Shortly before flying off to Switzerland for her three-week walking holiday, Theresa May asked her Cabinet to behave in her absence. There’s no point in briefing against each other, she told them. It destabilises the government and everyone can normally guess who has done the leaking. There was a silence. Then she was asked: will this truce also apply to her? Will 10 Downing Street refrain from briefing against Cabinet members? She replied that she has never done such a thing. Yes, a few of them thought, you just let others do it for you.
Ten weeks have passed since the general election debacle, and still May’s Cabinet have not forgiven her — not so much for losing her majority, but for the way she was treating them beforehand. They felt they were being instructed rather than consulted, then attacked by her officials if they displeased her. The general election removed May’s authority and her Cabinet colleagues have been enjoying their liberation a bit too much. They’ve been contradicting each other, kite-flying, openly musing about what sort of Brexit they’d personally like. To the outside world, this looks shambolic: why must they squabble in public? Why is Philip Hammond, the Chancellor, giving interviews to French newspapers undermining his own government’s position on Brexit? The answer is that, for some time, ministers have felt as if they have been treated like schoolchildren, so they are behaving like schoolchildren. But after a long holiday, the teacher has returned.
May has not really sought to restore order since the election. Her strategy has been to let her colleagues behave as badly as they like, and then see how awful they look. We have seen a Tory summer of sin, a Woodstock of free thinking and louche political behaviour. This squabbling has been a national embarrassment, making the Government look hopelessly unready for the Brexit negotiations now under way. Even successes, like Liam Fox securing free-trade talks in Washington, have been undermined by feuding over chlorinated chicken. In general, discipline seems to have collapsed. Yet still the Conservatives seem to have no idea who they would like to succeed May. Bookmakers have their favourites.
The shortest odds are currently on David Davis, followed by Hammond and Jacob Rees-Mogg, who has modestly pointed out that if he’s the answer then someone is asking a rather daft question. Then comes Ruth Davidson, who isn’t even an MP. So May is staying as prime minister for the same reasons that she became prime minister: her party hasn’t managed to find anyone else. She is ready to try again, and has started by bringing fundamental change to No 10. The two advisers whom her colleagues blamed for the reign of terror have slowly been replaced by a new inner circle, chosen from MPs. They are James Brokenshire, Northern Ireland Secretary, Karen Bradley, the Culture Secretary, and Damian Green, whom she has appointed First Secretary of State. All three are marked out by loyalty, a quality that she values above all others.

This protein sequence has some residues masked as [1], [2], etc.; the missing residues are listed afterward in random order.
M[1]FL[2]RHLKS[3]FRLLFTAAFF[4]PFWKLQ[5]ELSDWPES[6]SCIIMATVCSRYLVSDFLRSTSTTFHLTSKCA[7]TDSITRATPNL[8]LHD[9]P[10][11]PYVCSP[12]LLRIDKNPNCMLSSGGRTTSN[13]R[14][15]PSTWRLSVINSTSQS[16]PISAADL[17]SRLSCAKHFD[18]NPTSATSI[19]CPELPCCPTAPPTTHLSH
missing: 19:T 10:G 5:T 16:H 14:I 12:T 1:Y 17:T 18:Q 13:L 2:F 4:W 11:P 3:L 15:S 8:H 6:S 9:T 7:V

This is the basis for the restoration of functioning government. The prime minister’s premiership can now go one of four ways. The first, which we cannot discount, is that she might decide that she’s had enough and walk away. This would plunge her party into a leadership crisis for which it is unprepared and from which it might never recover. Alternatively, her ministers might find that they can never forgive her for her pre-election management style and force her out. There are signs of this already, with some ministers objecting to any policy that comes out of No 10 out of sheer devilment. Tension between the Treasury and No 10, which just did not exist under David Cameron and George Osborne, is now back and is already starting to slow down government. The third option, and at this stage the most likely, is that May soldiers on until Brexit is finalised, and then steps down. This is hardly ideal: sending a weakened prime minister in to negotiate Brexit can only lead to a bad deal with Brussels.
The depressing thing is that she was quite right, in the general election, to say that she needed a strong mandate for these talks. It’s bad enough that she didn’t get one from her country, but it would be worse to be denied one from her party. But there is another option: that May manages an Angela Merkel-style revival. The similarities between the two go further than is generally realised. Both are vicars’ daughters, both holiday in the Alps and both have blown commanding opinion poll leads. In 2005, Merkel started her bid for office with an 18-point lead over Gerhard Schroeder, but ended up scraping only a narrow victory after an inept, gaffe-studded campaign.
Like May, she had got the top job — but was blamed by her party for blowing it. The way out of this is simple: you govern effectively, and seek to win back a reputation for competence. This worked spectacularly for Merkel, who is now a few weeks away from what’s widely expected to be her fourth term as Chancellor. May has plenty of opportunities to win back the trust of her party, chiefly by defending a clear and optimistic vision of Brexit. None of her colleagues have been able to improve on her original plan: a clean break, leaving the single market and the customs union, with a transition period of a couple of years or so. It’s not really May’s reputation that is now at stake, but that of the Conservative Party in general. The open deliberations of the last few weeks have shown that, for all of Theresa May’s faults, the party has no alternative to her has prime minister. So their only option, now, is to let her lead.
— The Telegraph Group Limited, London 2017
Fraser Nelson is the editor of the Spectator and a columnist for the Daily Telegraph.